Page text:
We have a $12, 5 litre garden sprayer from Bunnings. Attached the shower head from our rubbish 12v pump shower. Add a pan of hot water, pan of cold, pump it a few times and you have a great shower you can move anywhere. Goes into a shower tent easily, no buckets which can spill, don't have to have support to hold it up. Lightweight and (moderately) compact when empty. I really like being able to place the shower away from any watercourse without needing to plug in.

Cheers,

Mark
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Reply By: wholehog - Tuesday, Jul 08, 2014 at 20:01

Tuesday, Jul 08, 2014 at 20:01
Many people have a GLIND or similar heat exchanger on their engine cooling system. The heat is free.

We use it a lot when car or camper trailer travelling.

I have the suction and shower head fitting on the bullbar, just place a bucket or 1--20 litre jerry there for the supply, and shower away.
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Follow Up By: Polaris - Tuesday, Jul 08, 2014 at 21:03

Tuesday, Jul 08, 2014 at 21:03
PLUS 1 for the GLIND - great piece of gear mounted permanently on the vehicle. Provided a good quality hose is used , the Flojet pump will lift a surprising distance. Poor quality hose will collapse internally with the suction. With a Glind on your vehicle, all the neighbours will be lining up for a hot shower.
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Follow Up By: Member - sdr00y (Beecroft,NSW) - Wednesday, Jul 09, 2014 at 10:34

Wednesday, Jul 09, 2014 at 10:34
But you have to have your engine running and the engine must be warmed up for you to get hot water don't you? That is fine at the end of the day of driving, but if you have been camped at a spot for a few days you have to run the car till warm and run the car while you shower?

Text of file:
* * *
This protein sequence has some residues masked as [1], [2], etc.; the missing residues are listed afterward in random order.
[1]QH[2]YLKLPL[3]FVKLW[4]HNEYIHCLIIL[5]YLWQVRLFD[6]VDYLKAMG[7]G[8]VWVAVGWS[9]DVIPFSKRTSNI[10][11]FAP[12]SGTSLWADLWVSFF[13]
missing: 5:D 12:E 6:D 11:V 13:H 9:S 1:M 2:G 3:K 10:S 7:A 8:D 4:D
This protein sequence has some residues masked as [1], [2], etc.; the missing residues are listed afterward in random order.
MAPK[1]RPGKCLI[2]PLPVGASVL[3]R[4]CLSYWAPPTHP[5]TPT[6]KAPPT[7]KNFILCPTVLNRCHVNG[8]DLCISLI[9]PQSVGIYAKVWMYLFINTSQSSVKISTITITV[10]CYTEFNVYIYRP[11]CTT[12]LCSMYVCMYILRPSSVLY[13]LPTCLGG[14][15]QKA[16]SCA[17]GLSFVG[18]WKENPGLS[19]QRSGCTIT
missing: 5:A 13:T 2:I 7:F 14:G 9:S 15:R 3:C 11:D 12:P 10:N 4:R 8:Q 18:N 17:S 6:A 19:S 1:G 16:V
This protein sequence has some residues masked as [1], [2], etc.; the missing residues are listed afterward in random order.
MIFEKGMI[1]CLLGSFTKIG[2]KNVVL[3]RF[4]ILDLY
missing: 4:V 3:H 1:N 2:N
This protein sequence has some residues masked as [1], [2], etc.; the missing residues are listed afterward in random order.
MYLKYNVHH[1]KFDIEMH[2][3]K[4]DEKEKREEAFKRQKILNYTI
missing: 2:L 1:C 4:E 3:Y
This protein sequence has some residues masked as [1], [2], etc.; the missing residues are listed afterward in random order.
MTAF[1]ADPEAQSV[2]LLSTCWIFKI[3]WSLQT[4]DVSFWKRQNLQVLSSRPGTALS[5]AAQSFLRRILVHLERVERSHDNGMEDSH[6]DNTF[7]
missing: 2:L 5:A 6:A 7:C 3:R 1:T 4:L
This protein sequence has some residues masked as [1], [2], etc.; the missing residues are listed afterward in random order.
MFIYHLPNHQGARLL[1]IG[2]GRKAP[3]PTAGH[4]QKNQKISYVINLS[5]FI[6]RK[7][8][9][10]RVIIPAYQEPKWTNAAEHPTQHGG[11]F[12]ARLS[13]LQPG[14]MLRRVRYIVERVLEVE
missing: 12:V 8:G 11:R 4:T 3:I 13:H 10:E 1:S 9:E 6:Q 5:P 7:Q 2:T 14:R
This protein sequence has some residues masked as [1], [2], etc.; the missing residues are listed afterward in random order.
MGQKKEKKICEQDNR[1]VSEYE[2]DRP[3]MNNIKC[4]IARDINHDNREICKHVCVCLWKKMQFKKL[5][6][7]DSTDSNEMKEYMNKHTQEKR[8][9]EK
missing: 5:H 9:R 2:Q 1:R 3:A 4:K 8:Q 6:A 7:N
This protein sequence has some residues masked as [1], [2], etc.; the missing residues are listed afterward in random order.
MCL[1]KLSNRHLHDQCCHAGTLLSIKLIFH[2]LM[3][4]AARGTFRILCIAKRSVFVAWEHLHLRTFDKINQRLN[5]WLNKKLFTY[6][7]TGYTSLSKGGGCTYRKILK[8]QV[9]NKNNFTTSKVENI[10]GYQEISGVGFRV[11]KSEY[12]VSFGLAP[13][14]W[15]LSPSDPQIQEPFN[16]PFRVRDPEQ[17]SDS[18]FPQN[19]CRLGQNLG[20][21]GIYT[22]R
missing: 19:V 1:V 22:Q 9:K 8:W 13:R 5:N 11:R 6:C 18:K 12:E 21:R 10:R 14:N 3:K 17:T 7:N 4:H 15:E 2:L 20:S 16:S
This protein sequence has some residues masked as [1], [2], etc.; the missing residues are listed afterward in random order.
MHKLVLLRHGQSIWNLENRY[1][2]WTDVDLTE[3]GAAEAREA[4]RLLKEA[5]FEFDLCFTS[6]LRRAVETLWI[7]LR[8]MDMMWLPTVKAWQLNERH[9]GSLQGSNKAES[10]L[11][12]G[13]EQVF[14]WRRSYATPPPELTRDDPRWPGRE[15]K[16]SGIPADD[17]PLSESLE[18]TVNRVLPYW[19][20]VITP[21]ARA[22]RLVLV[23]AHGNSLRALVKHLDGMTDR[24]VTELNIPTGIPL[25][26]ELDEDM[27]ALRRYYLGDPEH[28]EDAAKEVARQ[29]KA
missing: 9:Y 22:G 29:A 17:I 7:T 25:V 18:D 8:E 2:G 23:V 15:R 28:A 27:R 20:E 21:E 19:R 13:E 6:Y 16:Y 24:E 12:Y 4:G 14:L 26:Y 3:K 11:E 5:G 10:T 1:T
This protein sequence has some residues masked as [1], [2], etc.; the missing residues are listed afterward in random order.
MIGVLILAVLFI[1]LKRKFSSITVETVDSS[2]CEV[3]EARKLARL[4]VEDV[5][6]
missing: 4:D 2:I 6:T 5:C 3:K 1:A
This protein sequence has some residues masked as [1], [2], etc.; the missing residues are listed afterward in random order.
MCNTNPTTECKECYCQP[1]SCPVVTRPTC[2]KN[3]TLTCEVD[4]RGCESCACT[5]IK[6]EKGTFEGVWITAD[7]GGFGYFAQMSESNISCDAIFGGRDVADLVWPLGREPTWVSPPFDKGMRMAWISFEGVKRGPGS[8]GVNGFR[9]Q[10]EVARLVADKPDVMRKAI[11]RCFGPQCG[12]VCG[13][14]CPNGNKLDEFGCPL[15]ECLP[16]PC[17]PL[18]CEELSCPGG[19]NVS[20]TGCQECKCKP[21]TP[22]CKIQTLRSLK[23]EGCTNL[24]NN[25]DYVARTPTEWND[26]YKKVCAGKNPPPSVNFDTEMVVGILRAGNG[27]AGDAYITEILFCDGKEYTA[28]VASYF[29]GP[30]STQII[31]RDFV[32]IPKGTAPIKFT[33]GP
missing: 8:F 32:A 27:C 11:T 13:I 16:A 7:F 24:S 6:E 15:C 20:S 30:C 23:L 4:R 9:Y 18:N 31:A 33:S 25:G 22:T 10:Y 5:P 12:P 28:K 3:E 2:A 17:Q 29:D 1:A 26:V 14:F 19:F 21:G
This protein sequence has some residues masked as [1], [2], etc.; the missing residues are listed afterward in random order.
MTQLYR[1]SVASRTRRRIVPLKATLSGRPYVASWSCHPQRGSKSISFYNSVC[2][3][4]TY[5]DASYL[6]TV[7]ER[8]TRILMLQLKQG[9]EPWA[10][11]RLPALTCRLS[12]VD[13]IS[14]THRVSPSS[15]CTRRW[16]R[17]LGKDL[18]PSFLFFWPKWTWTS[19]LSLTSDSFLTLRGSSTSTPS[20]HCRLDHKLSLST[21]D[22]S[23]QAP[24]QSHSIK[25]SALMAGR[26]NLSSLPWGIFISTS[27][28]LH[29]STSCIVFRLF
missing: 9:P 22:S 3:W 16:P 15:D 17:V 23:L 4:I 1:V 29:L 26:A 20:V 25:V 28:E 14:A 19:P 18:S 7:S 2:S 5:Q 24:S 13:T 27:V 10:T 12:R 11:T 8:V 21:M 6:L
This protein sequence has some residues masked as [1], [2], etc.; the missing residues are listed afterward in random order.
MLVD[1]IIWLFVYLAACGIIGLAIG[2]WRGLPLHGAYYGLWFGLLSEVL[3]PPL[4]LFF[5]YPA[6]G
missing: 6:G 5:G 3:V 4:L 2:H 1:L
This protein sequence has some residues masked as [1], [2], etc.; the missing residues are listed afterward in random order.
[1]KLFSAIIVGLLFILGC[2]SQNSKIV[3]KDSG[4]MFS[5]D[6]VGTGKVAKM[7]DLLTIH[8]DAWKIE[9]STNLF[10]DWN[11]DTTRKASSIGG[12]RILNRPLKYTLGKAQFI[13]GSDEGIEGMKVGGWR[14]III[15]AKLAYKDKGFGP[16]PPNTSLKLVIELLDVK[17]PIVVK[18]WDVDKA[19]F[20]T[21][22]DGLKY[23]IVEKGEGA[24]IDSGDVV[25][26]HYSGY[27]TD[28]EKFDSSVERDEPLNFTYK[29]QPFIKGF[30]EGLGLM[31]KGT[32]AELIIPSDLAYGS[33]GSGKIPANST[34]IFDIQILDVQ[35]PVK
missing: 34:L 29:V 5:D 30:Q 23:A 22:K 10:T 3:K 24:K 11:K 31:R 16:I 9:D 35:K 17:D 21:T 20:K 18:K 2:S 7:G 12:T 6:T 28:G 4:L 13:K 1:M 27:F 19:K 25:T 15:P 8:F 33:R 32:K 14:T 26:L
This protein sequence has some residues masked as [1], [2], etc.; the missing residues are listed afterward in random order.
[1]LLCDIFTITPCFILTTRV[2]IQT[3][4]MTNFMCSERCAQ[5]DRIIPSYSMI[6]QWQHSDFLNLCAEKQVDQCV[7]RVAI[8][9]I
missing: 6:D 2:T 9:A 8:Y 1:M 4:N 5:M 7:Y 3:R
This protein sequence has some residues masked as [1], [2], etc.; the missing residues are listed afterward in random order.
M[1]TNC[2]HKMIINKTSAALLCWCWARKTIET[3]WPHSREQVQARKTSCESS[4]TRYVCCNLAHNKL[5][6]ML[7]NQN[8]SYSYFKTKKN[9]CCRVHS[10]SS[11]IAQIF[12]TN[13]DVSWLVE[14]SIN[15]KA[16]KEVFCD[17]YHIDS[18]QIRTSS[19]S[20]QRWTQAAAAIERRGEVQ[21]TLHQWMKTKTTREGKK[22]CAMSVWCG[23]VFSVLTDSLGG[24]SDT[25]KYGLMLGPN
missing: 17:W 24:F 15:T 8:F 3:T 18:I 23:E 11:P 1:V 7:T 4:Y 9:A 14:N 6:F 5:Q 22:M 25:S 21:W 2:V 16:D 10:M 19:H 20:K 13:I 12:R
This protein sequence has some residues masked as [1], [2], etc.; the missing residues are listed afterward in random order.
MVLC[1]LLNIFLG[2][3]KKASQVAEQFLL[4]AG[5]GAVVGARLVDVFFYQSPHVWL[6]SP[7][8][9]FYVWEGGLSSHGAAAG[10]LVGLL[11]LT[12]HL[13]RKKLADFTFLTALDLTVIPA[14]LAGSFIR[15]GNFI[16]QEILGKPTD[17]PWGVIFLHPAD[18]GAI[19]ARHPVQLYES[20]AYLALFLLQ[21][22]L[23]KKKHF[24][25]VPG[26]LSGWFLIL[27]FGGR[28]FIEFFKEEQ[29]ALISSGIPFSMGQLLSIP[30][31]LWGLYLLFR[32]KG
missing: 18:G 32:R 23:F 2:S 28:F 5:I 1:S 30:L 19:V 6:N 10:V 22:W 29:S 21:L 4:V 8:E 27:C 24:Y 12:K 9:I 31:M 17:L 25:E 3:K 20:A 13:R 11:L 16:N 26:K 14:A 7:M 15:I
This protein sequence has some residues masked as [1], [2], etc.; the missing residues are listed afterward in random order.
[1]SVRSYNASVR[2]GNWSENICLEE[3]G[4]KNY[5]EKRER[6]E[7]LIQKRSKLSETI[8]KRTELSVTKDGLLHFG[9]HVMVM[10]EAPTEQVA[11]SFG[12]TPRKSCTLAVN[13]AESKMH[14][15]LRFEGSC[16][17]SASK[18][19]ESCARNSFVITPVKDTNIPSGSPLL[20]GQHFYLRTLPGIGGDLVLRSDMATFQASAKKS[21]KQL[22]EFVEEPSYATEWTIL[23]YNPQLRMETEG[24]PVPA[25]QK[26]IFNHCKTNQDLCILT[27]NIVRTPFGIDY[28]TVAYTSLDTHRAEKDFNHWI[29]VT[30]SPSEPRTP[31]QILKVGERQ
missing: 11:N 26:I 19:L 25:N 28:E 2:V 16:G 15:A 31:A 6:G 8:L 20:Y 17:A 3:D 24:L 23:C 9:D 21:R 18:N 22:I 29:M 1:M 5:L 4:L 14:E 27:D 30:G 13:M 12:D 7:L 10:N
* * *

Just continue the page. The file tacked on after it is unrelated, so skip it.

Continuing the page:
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Follow Up By: Shaker - Wednesday, Jul 09, 2014 at 19:08

Wednesday, Jul 09, 2014 at 19:08
True, but whe you're waiting for the diesel to heat up, you could whinge about people's generators!

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Follow Up By: Polaris - Friday, Jul 11, 2014 at 09:59

Friday, Jul 11, 2014 at 09:59
Running the engine up to operating temperature also gives the alternator a chance to supplement what the solar has put into the batteries. If it has been a cloudy day then running the alternator is a good idea anyway. The GLIND is still a great way to have a hot shower.
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Follow Up By: Member - bungarra (WA) - Friday, Jul 11, 2014 at 11:15

Friday, Jul 11, 2014 at 11:15
Another tick for the Glind......if your camped up for a few days we simply keep the suction and the shower head open into the same bucket thus recycling the water until it reaches the desired temperature...........shut the motor off and (a matter of minutes) and have the desired temp of water without the hotspots that occurr when it sits in the heat exchanger between lather and rinse without running

the added short term running to the vehicle is also the bonus

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Reply By: Member - sdr00y (Beecroft,NSW) - Wednesday, Jul 09, 2014 at 10:53

Wednesday, Jul 09, 2014 at 10:53
There are a few options. Primus make a 12 volt shower head/pump. You can heat up your own water somehow and use this as a water delivery option. You'll need some form of battery to power it.